‘Cocaine Bear’ Review

To expand upon my quick thoughts in the video, Cocaine Bear is a horror comedy directed and produced by Elizabeth Banks (Pitch Perfect 2) from a screenplay written by Jimmy Warden (The Babysitter: Killer Queen). Featuring Keri Russell, O’Shea Jackson Jr., Christian Convery, Alden Ehrenreich, Brooklynn Prince, Isiah Whitlock Jr., Margo Martindale, and Ray Liotta; the film is loosely inspired by the true story of the “Cocaine Bear”, an American black bear that ingested millions of dollars of lost cocaine in 1985. The story follows a mother named Sari who attempts to save her daughter Dee Dee from a coked-up female black bear in the Chattahoochee–Oconee National Forest.

In 1985, drug smuggler Andrew C. Thornton II (Matthew Rhys) throws multiple duffel bags of cocaine from his plane. As he attempts to parachute out with the final bag Andrew hits his head on the doorframe knocking himself unconscious and falls to his death. His body is later found and identified by Bob (Isiah Whitlock Jr.), a local detective in Knoxville, Tennessee. Bob determines that the cocaine is likely from St. Louis drug kingpin Syd White (Ray Liotta) and that there is probably a lot more.

Meanwhile, in the Chattahoochee–Oconee National Forest in Georgia a black bear finds one of the duffel bags and eats the cocaine inside. Also in the area are two European hikers, Elsa (Hannah Hoekstra) and her husband Olaf (Kristofer Hivju) who are on vacation. As they talk about their upcoming wedding Elsa notices the bear behaving erratically nearby. Using her binoculars, she sees it aggressively banging its head on a tree. When Olaf looks he states that the bear is just rubbing its body on the tree. When Elsa looks again the bear notices her and she decides they should leave. The bear then ferociously attacks the frantic couple and begins mauling Elsa ripping off her leg and ultimately killing her.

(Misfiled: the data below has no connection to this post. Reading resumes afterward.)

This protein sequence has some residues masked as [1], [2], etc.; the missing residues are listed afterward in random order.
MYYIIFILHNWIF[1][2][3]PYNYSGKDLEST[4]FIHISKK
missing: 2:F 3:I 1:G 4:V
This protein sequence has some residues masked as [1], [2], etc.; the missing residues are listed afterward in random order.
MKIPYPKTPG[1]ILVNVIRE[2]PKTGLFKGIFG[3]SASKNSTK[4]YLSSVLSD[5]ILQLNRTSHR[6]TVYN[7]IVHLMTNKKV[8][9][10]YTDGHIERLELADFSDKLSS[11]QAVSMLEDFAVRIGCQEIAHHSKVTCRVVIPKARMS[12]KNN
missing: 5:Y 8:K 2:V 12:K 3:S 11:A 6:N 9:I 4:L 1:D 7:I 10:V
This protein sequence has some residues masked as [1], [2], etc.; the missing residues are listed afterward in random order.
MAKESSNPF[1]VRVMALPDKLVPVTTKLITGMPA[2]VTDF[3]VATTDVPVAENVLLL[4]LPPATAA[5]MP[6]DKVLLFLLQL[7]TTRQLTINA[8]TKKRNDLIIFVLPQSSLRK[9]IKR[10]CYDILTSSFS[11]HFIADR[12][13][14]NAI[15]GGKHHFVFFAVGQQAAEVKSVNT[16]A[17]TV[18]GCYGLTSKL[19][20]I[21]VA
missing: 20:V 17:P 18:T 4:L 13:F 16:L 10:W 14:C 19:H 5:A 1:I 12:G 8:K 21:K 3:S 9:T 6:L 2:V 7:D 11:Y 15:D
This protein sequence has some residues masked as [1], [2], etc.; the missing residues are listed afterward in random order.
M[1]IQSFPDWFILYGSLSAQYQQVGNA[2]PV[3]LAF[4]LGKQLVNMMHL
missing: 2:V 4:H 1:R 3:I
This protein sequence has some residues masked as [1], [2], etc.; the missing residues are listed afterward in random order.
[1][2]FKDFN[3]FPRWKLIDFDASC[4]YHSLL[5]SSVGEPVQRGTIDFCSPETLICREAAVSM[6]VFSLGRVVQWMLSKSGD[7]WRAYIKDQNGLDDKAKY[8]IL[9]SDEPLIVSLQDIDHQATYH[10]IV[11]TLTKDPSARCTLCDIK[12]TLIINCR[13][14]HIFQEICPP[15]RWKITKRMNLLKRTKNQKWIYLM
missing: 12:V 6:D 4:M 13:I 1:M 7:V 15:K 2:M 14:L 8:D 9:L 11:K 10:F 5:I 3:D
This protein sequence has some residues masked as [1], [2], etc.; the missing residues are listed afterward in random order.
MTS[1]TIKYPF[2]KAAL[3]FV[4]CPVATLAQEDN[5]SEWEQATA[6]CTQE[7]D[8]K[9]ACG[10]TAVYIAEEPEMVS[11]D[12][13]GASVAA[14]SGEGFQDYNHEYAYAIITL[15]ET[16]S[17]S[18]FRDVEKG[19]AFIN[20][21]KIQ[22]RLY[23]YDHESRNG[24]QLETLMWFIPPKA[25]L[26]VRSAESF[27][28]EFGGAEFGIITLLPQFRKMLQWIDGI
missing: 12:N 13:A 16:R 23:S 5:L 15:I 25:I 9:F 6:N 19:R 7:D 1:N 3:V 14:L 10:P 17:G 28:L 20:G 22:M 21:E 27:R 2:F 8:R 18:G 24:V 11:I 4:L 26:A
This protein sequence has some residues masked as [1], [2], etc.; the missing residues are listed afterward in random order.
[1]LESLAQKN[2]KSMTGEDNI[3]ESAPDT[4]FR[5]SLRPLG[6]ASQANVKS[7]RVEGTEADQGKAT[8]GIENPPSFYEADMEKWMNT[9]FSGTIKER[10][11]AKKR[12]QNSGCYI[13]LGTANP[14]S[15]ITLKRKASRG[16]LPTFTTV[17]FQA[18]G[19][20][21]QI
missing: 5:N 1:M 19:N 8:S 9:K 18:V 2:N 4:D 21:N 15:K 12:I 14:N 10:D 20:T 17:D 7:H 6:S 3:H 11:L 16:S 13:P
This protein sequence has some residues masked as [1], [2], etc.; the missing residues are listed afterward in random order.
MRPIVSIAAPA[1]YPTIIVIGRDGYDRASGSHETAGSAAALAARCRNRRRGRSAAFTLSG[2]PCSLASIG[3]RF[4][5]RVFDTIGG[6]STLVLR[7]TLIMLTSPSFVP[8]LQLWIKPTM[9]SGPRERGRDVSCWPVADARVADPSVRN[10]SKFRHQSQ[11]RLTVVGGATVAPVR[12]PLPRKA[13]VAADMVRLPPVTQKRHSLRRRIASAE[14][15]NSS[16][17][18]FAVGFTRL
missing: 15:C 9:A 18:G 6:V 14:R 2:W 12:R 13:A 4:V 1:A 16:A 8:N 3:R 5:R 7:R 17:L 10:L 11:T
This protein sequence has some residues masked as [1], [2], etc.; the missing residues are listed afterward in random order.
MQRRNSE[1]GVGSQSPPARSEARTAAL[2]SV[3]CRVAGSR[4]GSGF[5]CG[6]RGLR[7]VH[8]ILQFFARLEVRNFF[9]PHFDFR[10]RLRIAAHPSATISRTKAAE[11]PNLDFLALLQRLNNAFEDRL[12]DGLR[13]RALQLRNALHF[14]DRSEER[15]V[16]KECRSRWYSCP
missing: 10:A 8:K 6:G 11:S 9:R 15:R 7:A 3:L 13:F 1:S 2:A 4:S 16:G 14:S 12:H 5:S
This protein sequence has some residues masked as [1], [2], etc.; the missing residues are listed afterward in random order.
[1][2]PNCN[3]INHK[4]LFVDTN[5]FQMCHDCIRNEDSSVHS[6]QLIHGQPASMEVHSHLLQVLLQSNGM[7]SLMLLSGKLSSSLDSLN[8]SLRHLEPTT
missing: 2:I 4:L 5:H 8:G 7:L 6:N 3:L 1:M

I was very excited to see Cocaine Bear when I heard the title and saw the first poster. This movie immediately reminded me of Snakes on a Plane because I knew what I was getting with the title alone. Seeing a movie about a bear hopped up on cocaine attacking people in a park is right up my alley. Horror and comedy is a great blend and I feel we do not get enough horror comedies these days. I am a big fan of Elizabeth Banks as an actor and her directing efforts have been solid. Seeing what kind of exaggerated tale she would weave from the real-life incident felt intriguing.

Like with many projects, I feel that this film was found in the editing room. Banks shot a bunch of scenes and tied them together in the most interesting way she could. Certain events require minor suspension of disbelief – even in a movie about a drugged-up bear. There is a character who turns out to be a mole for Syd late in the film that has zero effect on the story. The character appears, reveals their true motives, and then leaves a few scenes later. The same thing happens with Olaf reappearing later in the story only to vanish as quickly as he came. The plotline with Syd tracking down the bear for a single duffle of cocaine made no sense when there are tons of other bags scattered throughout the forest.

The cast turned in great performances and it feels like everyone was on the same page when filming. One could say the movie plays out like an extended SNL sketch. Daveed (O’Shea Jackson Jr.) and Eddie (Alden Ehrenreich) play off each other well and their friendship felt believable. The same goes for Dee Dee (Brooklynn Prince) and Henry (Christian Convery). While their friendship is platonic currently it does feel like the beginning of puppy love. The film marked the posthumous release of Liotta who died on May 26, 2022, with the film being dedicated to his memory. It felt like Liotta had a few more scenes to film and they had to finish the movie with what they had. This makes the ending feel a little rushed and nonsensical.

The comedy of Cocaine Bear hits very well. A lot of the humor does indeed involve the ways people die, but there is also humor in how the characters interact with each other. Also seeing the bear dance, run, and snort cocaine off of the leg of a corpse is hilarious in and of itself. That being said, I do wish that there was a little more horror throughout the movie. More of the main characters should have met a gruesome end in my opinion. Nobody likes to see kids die in movies, but Dee Dee should not have survived her initial run-in with the bear. It seemed like Banks was unwilling to make the story that dark even though many of the adults are killed in horrifying ways. I mean they did kill a lot of kids in the It movies.

Although it is a little disjointed at times there are enough funny situations, great performances and some gnarly kills to make this movie a future cult classic. I give Cocaine Bear a Solid 6.5/10. It’ll be interesting to see what project Elizabeth Banks tackles next. Hopefully she sticks with horror-comedies.

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